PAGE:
Gays and Cuba
plf13 at student.canterbury.ac.nz
Mon Nov 18 18:20:14 MST 2002
> forsher at excite.com wrote:
> > there is also no gay press, and no gay pride demonstrations.
> Press is severely limited by material resources in Cuba. What is
> more important, medical textbooks or gay newspapers?
I'd also say that we need to question why there should be a gay press
and gay pride demos in a society in which gays are oppressed.
In a free socialist society, people's sexuality would be totally
immaterial to anyone or anything. Red-haired people in capitalist
society aren't oppressed, having red hair is neither here nor there, so
they don't organise red-haired pride demos. In a socialist society,
where sexual orientation was neither here nor there, it is rather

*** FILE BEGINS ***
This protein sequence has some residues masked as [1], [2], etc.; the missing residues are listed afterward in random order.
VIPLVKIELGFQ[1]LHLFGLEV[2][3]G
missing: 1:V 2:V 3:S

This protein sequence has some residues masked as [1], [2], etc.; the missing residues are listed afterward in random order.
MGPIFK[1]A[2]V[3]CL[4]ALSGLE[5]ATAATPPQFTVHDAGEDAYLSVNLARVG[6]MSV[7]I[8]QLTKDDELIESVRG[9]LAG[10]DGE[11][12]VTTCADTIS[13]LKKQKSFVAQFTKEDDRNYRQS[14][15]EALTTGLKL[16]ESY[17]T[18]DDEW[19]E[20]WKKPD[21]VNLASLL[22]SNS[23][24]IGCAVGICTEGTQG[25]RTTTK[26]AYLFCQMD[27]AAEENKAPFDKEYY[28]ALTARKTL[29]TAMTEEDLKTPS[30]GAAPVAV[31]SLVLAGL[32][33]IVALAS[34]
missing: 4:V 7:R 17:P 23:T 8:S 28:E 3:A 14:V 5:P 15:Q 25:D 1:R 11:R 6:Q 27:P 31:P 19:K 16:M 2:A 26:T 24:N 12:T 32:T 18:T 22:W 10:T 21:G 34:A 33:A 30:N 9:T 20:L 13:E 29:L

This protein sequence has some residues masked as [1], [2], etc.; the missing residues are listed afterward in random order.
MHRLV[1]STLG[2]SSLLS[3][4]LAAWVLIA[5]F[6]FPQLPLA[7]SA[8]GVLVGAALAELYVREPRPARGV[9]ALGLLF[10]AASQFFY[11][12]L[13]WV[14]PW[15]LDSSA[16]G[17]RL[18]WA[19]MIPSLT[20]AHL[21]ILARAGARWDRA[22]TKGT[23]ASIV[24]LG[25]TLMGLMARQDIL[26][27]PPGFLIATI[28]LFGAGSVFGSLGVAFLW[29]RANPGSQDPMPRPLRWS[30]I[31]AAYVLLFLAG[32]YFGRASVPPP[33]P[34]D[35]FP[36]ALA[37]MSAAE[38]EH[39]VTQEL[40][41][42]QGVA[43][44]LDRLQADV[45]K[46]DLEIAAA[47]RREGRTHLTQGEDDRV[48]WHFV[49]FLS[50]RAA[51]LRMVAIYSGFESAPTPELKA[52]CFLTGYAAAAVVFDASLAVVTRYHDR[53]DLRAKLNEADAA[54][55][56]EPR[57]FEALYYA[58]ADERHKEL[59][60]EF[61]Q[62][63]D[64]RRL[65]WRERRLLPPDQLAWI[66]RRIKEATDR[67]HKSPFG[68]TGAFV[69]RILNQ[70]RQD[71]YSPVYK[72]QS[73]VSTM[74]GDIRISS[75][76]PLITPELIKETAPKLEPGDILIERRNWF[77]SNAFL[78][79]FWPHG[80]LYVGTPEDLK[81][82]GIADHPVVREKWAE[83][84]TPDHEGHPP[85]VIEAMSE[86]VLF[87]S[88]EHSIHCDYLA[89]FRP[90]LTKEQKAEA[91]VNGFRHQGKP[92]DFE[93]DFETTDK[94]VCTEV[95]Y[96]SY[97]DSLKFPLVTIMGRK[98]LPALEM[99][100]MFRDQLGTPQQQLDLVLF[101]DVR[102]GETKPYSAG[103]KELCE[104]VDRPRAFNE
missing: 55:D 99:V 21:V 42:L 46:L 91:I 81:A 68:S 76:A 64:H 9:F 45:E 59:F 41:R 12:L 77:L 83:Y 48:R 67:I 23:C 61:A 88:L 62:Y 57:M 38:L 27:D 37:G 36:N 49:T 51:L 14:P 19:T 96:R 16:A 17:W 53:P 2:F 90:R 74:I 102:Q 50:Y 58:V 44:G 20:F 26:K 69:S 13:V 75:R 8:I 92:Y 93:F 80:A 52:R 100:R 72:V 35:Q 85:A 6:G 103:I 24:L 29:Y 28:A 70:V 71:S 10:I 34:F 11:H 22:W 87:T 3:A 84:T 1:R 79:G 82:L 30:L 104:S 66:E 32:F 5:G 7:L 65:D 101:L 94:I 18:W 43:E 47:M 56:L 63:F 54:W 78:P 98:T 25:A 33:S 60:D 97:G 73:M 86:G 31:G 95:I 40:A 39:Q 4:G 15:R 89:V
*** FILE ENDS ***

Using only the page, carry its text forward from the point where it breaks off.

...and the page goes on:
difficult to imagine why anyone would organise a gay pride march or
publish gay newspapers.
Specifically in relation to Cuba, we ran Larry R. Oberg's article in
'revolution' last year in the expectation that 'When Night Falls', which
was at film festivals here around that time, would shortly be opening on
general release. However, it didn't and has only just opened now. But
one of the things that Oberg pointed out was that Havana is the hot new
gay spot in the Caribbean. This hardly indicates a draconian
suppression of homosexuals and homosexuality.
I'd say the Cubans have been about as backward and about as progressive
as the Western left on this issue. Castro's comments on gays in 1965-6
in the Lee Lockwood interview are probably about what you would have
gotten at the time from a bunch of Trotskyist leaders in the West, and
rather better than official attitudes of the time in Moscow or Peking.
What surprises me is that some people in the Western left are so
over-determined to stitch up the Cubans on this issue. Going on about
how awful Cuba is in relation to gays just seems to me, as we put it in
the 'revolution' headline, 'a bum rap'.
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